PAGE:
Ramin Kamfar -- Chief Executive Officer and Chairman of Board of Directors

Thanks, Barry.

Operator

The next question comes from Drew Babin from Baird. Please go ahead.

Drew Babin -- Baird -- Analyst

Hey, good morning.

Christopher J. Vohs -- Chief Financial Officer and Treasurer

Good morning, Drew.

Drew Babin -- Baird -- Analyst

Quick question on guidance for the year. It looks like there's a decent increase in share count off of the year-end numbers. And I guess my question is, is that all LTIP? Or is there something as far as ATM issuance or something else in there, kind of, phasing in throughout 2020?

Ramin Kamfar -- Chief Executive Officer and Chairman of Board of Directors

Yeah, I -- it is not all LTIPs. Our comp committee is not that -- our comp committee wouldn't do that. So, no. It is -- what you'll see is that we've converted -- we haven't -- again that's not in our numbers, because we're talking about Q4. And we said we converted $7 million of the Series B. Since the beginning of the year, we've converted another $13 million, and that's 1.1 million shares, I believe, so -- out of the 2 million shares. That's the majority of it.

Again, I think there is a compensation piece, but that's about 300,000 shares, maybe. And then the rest of it is, we're making some assumptions about this -- the REIT. As you recall there is this shared services agreement. Actually, we may be calling it something else these days. But support -- some sort of support agreement, I think we're calling it. But we provide -- the Bluerock affiliate provides services at cost to BRG, at BRG's request, when it's cheaper for BRG to do those. And at the end of each quarter, BRG can make a decision whether it's paying it in cash or shares. So there is a limited amount of shares that we've budgeted for that. So those are the elements that are driving it.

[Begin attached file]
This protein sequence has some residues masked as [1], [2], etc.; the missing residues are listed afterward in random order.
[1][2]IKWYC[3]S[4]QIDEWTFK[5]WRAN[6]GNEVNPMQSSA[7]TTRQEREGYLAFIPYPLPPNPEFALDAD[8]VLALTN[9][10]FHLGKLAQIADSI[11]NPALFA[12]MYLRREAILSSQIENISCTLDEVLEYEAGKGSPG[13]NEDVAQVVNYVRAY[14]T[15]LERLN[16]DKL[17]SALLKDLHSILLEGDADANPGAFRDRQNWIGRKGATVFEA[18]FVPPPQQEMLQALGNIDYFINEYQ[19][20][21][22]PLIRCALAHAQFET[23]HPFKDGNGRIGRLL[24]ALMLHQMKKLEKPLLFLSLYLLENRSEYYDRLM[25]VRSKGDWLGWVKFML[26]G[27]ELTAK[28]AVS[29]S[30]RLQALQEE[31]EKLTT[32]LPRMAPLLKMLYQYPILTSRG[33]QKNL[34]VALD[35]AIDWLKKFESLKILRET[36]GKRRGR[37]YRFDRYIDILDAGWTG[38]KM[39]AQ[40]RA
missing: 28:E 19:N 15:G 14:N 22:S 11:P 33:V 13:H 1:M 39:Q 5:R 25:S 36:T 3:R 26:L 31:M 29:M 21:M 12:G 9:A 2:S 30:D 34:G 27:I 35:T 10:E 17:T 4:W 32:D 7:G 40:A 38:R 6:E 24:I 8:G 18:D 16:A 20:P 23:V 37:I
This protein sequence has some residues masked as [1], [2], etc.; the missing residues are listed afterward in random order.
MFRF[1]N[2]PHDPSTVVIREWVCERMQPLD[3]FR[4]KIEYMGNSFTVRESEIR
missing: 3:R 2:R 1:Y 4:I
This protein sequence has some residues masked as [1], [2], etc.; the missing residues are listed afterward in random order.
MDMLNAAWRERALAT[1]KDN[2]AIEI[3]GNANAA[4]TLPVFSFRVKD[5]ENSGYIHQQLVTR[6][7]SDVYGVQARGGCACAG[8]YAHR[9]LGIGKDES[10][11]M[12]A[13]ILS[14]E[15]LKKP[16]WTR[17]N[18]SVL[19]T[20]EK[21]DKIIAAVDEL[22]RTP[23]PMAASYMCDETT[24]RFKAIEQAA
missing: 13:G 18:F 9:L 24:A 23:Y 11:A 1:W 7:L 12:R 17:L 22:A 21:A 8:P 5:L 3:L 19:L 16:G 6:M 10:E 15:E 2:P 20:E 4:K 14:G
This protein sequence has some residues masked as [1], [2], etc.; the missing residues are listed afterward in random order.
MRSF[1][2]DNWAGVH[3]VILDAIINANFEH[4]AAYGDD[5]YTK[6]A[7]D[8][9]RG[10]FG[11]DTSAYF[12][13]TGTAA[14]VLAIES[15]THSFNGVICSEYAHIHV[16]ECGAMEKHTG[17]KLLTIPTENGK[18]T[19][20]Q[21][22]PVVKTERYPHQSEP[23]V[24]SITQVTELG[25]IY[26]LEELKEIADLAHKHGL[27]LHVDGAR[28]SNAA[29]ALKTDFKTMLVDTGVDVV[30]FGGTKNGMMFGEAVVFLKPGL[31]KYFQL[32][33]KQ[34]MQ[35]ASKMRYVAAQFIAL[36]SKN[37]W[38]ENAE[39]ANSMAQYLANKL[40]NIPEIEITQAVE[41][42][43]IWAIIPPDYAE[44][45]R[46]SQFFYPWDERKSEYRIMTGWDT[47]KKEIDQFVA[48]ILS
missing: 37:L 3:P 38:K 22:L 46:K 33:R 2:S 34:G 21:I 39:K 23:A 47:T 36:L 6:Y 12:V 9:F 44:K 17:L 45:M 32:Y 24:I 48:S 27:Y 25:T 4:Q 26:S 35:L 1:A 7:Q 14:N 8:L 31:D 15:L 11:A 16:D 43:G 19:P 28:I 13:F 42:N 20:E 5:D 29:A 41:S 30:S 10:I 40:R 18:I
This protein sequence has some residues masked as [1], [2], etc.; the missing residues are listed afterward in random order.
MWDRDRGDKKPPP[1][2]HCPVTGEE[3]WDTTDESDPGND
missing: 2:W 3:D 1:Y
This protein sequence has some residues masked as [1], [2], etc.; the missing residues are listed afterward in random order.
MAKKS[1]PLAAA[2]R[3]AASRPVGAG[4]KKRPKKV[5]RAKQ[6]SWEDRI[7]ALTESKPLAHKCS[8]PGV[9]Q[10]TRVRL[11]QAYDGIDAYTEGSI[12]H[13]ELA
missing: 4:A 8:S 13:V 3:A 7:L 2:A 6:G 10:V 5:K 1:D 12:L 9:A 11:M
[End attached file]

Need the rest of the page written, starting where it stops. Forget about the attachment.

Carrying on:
Drew Babin -- Baird -- Analyst

Okay. That makes sense. And just one more for me. Beyond the acquisition disposition activity that's already closed this year, can you talk at all about potential timing of things that might be back-end loaded or front-end loaded as far as acquisitions and dispositions and also mezz and preferred investments?

Ramin Kamfar -- Chief Executive Officer and Chairman of Board of Directors

Sure, Drew. I think on the mezz and preferred investments, it tends to be an equal cadence throughout the year. On the acquisitions and disposition front, I think we will probably be more heavily weighted to the second and third quarter of this year. We have a couple on the pipeline that should close in the second quarter, both on the acquisition and disposition side, and then that should carry through, kind of, middle of the year.

Drew Babin -- Baird -- Analyst

Okay. Appreciate the color. That's all from me. Thanks.

Christopher J. Vohs -- Chief Financial Officer and Treasurer

Operator?

Operator

The next question comes from Craig Kucera from B. Riley, FBR. Please go ahead.

Craig Kucera -- B. Riley, FBR -- Analyst

Hey. Good morning, guys. A question about your investment volume in fourth quarter. I think in early November, you would maybe thought that that investments might be higher than what was closed. Did you have any transactions fallout during due diligence or maybe slip into the first half of 2020?